Our thoughts: A very interesting analysis from one of the most-respected scholars of the Hebrew Bible. Discusses the history of the text, types of and reasons for textual variants.  Very detailed and fairly technical language. If you are willing to work for it, this is easily the best book on the subject.

 

wurthweinThe Text of the Old Testament: An Introduction to the Biblia Hebraica by Ernst Wurthwein. Eerdmans, 1994. 307pp. Paperback. $30.00.

From the publisher: This classic introduction to textual criticism of the Hebrew Bible is now entirely updated in the light of new critical editions of the texts and recent contributions and findings in the various areas of history of the text-especially the Masoretic text, the Septuagint, the Peshitta, and the Dead Sea Scrolls-and of textual criticism. A new chapter discusses the significance of textual criticism and the history of the text, and a new appendix provides resources for textual research. Includes 439 b&w plates of texts and inscriptions.

Our thoughts: Very much the equivalent of the Alands’ Text of the New Testament.  Discusses all the major types of texts: Masoretic (codices, papyrus) and Dead Sea Scrolls, Aramaic, Septuagint, Syriac, etc.  Also includes a brief discussion of the types of variants seen and probable causes.  The last half of the book is B&W plates of most of the important textual witnesses.  A very solid albeit brief resource.

brotzmanOld Testament Textual Criticism: A Practical Introduction by Ellis R. Brotzman. Baker, 1993. 208pp. Paperback. $21.99.

From the publisher: This basic guide to textual criticism and critical apparatus offers an introduction to the Hebrew texts and versions, the theory of textual criticism, and the technical notes in Biblia Hebraica Stuttgartensia. Readers learn to evaluate variant readings and understand transmission and manuscript history.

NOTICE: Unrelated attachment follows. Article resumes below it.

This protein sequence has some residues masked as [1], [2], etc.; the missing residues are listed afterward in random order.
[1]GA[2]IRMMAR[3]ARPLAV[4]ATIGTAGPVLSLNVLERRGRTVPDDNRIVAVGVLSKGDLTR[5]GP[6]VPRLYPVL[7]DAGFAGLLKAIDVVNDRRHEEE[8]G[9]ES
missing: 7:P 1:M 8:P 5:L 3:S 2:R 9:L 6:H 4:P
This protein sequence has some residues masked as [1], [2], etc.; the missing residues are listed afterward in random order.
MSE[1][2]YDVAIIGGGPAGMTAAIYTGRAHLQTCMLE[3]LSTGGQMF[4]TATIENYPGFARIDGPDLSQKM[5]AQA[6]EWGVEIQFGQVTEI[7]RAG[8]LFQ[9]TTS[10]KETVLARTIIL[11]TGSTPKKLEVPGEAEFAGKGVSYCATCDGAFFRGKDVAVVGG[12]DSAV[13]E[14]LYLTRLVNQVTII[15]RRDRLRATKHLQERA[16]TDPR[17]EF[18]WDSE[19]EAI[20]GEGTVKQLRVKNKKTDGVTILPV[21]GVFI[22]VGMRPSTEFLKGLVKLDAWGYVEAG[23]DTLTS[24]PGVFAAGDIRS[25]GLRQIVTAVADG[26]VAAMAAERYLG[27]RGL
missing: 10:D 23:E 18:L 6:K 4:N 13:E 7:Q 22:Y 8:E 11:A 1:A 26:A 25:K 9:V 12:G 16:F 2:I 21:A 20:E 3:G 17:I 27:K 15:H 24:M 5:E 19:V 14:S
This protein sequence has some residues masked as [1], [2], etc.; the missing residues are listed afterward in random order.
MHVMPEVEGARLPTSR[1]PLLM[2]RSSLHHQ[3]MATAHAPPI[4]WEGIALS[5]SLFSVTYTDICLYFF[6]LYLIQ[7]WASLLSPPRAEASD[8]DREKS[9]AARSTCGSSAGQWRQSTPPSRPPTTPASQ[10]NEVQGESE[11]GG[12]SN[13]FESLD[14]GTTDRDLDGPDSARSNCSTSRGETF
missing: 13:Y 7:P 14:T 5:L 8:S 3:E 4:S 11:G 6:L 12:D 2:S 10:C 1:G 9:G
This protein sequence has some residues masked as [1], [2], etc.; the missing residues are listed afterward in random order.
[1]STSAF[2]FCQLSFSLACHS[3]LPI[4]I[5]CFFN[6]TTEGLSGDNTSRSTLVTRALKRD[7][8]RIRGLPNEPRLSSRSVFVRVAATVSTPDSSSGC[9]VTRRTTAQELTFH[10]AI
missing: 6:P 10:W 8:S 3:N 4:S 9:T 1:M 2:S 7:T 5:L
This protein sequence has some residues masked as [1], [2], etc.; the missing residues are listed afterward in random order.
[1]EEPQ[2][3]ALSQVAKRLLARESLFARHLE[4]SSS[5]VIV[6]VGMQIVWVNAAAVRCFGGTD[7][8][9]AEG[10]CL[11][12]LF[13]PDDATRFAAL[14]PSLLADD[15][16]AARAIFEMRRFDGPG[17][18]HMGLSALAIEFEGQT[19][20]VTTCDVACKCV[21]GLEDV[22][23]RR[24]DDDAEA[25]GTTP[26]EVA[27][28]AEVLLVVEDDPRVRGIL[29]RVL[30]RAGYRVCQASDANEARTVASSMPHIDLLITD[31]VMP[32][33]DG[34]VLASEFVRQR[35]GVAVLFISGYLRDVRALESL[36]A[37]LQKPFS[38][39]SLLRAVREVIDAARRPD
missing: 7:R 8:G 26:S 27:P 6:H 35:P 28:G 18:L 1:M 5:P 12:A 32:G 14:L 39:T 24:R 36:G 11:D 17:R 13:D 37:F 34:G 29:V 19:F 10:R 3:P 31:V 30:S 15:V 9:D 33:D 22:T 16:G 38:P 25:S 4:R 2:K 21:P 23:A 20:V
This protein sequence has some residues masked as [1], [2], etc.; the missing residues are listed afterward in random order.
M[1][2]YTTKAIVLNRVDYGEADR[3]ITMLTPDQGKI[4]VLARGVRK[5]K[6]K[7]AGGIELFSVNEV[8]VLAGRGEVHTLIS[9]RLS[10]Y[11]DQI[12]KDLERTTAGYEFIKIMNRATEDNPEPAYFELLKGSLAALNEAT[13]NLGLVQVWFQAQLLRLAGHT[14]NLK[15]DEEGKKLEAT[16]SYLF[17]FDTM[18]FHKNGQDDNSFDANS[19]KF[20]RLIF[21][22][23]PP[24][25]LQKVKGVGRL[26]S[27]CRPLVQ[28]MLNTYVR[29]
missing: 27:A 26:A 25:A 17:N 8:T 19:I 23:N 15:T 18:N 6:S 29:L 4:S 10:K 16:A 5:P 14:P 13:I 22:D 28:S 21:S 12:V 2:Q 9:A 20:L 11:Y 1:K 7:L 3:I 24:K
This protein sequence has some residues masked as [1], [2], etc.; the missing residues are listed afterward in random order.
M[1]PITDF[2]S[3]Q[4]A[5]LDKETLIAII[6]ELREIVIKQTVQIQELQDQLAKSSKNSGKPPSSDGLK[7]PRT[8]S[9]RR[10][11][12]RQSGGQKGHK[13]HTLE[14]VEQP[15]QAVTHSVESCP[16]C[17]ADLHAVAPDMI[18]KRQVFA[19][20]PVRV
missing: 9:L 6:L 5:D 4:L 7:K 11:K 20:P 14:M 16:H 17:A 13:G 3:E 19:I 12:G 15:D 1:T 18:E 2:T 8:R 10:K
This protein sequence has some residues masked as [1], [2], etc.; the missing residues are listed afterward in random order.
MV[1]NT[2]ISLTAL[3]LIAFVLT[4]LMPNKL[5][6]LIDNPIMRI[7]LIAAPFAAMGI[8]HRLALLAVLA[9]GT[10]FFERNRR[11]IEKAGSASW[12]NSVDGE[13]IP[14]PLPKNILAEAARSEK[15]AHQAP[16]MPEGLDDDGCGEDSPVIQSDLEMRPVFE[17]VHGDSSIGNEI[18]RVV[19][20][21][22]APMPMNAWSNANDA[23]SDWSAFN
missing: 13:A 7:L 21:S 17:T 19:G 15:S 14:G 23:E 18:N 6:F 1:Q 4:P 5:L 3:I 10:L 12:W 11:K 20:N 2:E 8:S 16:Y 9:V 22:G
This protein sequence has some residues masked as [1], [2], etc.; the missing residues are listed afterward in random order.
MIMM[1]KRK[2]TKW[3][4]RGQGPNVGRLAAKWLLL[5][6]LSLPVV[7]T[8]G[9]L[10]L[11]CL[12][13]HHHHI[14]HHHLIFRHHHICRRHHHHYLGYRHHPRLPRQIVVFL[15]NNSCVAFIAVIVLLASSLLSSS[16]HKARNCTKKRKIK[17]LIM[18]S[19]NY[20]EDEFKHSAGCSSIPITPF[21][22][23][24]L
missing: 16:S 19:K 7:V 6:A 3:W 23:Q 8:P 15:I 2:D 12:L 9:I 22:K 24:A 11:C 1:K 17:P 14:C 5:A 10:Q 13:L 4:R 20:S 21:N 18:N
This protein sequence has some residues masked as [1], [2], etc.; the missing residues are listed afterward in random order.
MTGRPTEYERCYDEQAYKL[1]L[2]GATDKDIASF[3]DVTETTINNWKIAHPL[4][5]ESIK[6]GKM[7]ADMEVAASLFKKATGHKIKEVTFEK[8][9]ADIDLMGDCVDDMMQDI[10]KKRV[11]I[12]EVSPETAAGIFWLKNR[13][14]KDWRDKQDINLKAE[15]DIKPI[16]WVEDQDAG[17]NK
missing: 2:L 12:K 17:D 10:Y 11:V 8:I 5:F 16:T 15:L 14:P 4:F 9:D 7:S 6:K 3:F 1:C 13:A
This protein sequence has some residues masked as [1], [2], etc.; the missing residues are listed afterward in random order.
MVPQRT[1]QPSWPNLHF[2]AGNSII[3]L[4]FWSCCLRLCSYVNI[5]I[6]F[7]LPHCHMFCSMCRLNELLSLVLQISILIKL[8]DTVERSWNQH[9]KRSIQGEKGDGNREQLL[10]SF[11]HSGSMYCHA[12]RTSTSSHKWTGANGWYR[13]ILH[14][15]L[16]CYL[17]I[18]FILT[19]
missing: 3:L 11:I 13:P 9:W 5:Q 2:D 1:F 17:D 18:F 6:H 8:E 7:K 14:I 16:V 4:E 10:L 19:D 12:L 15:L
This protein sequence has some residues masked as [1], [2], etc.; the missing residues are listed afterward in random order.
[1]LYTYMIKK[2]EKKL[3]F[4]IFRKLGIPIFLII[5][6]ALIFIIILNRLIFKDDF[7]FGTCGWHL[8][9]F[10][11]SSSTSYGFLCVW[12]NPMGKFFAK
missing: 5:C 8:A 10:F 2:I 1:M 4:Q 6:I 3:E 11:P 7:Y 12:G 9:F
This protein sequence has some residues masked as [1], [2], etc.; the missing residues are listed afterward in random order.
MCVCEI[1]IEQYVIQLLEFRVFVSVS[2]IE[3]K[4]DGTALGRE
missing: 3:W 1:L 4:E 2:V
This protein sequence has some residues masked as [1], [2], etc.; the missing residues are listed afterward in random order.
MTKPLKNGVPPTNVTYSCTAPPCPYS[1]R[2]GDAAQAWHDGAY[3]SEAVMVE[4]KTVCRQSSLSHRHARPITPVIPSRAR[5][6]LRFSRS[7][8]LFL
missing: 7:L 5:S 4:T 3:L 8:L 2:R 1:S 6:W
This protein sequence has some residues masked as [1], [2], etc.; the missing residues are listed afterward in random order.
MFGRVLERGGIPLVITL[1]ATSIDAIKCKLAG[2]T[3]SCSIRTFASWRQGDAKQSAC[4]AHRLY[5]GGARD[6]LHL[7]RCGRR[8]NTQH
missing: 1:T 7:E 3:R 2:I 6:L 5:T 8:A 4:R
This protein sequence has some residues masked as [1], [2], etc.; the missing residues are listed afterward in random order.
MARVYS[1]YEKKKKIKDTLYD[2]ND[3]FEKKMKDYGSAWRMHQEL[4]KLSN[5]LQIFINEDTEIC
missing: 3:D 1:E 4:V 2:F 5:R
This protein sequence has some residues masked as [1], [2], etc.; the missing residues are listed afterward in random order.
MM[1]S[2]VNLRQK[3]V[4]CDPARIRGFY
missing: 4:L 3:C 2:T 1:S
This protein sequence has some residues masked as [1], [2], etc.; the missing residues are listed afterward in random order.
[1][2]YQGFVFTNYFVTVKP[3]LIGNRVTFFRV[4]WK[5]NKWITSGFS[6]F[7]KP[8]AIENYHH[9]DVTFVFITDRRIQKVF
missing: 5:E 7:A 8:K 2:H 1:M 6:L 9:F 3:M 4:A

Our thoughts: Similar to the Wurthwein text but includes more discussion of the types of variants.  Very useful “hands-on” chapter showing how to apply textual criticism principles to the book of Ruth.  Also discusses how to use Biblia Hebraica Stuttgartensia.

 

 

 

halotThe Hebrew and Aramaic Lexicon of the Old Testament, 2 vols. ed. by Ludwig Koehler, Walter Baumgartner and Johann Jakob Stamm. Brill, 2001. 912 + 1190pp. Hardback. $302.00

From the publisher: In this Study Edition the complete vocabulary of the Hebrew Bible, including those parts of books which are written in Aramaic, is available. The dictionary combines scholarly thoroughness with easy accessibility, and so meets the needs of a wide range of users. The enormous advances that have taken place in the field of Semitic linguistics since the days of the older dictionaries of Classical Hebrew are well documented and assessed, as well as the often detailed discussions in modern Bible commentaries of words where the meaning is particularly difficult. But the alphabetical ordering of entries rather than the traditional arrangement of words according to their roots is particularly helpful to the new student, and also saves the advanced user much time.

Our thoughts: The best lexicon available.  Word entries are in Hebrew so it does require a basic grasp of the alphabet. Far more up to date than any other lexicon out there—particularly so with suggested etymologies.  Pricey but a key resource for serious study.

scribalScribal Culture and the Making of the Hebrew Bible by Karel van der Toorn. Harvard, 2009. 416pp. Hardback. $24.00.

From the publisher: We think of the Hebrew Bible as the Book–and yet it was produced by a largely nonliterate culture in which writing, editing, copying, interpretation, and public reading were the work of a professional elite. The scribes of ancient Israel are indeed the main figures behind the Hebrew Bible, and in this book Karel van der Toorn tells their story for the first time. His book considers the Bible in very specific historical terms, as the output of the scribal workshop of the Second Temple active in the period 500-200 BCE. Drawing comparisons with the scribal practices of ancient Egypt and Mesopotamia, van der Toorn clearly details the methods, the assumptions, and the material means of production that gave rise to biblical texts.

Our thoughts: A fascinating look at an ignored aspect of the production of the Hebrew Bible—the society was largely illiterate and scribes formed their own elite class. Among other insights, van der Toorn notes that most authors in antiquity would not sign a work and documents would often be written under another name.  Well-written and full of thought-provoking conclusions.

socialA Social History of Hebrew: Its Origins Through the Rabbinic Period by William M. Schniedewind. Yale, 2013. 280pp. Hardback. $35.00.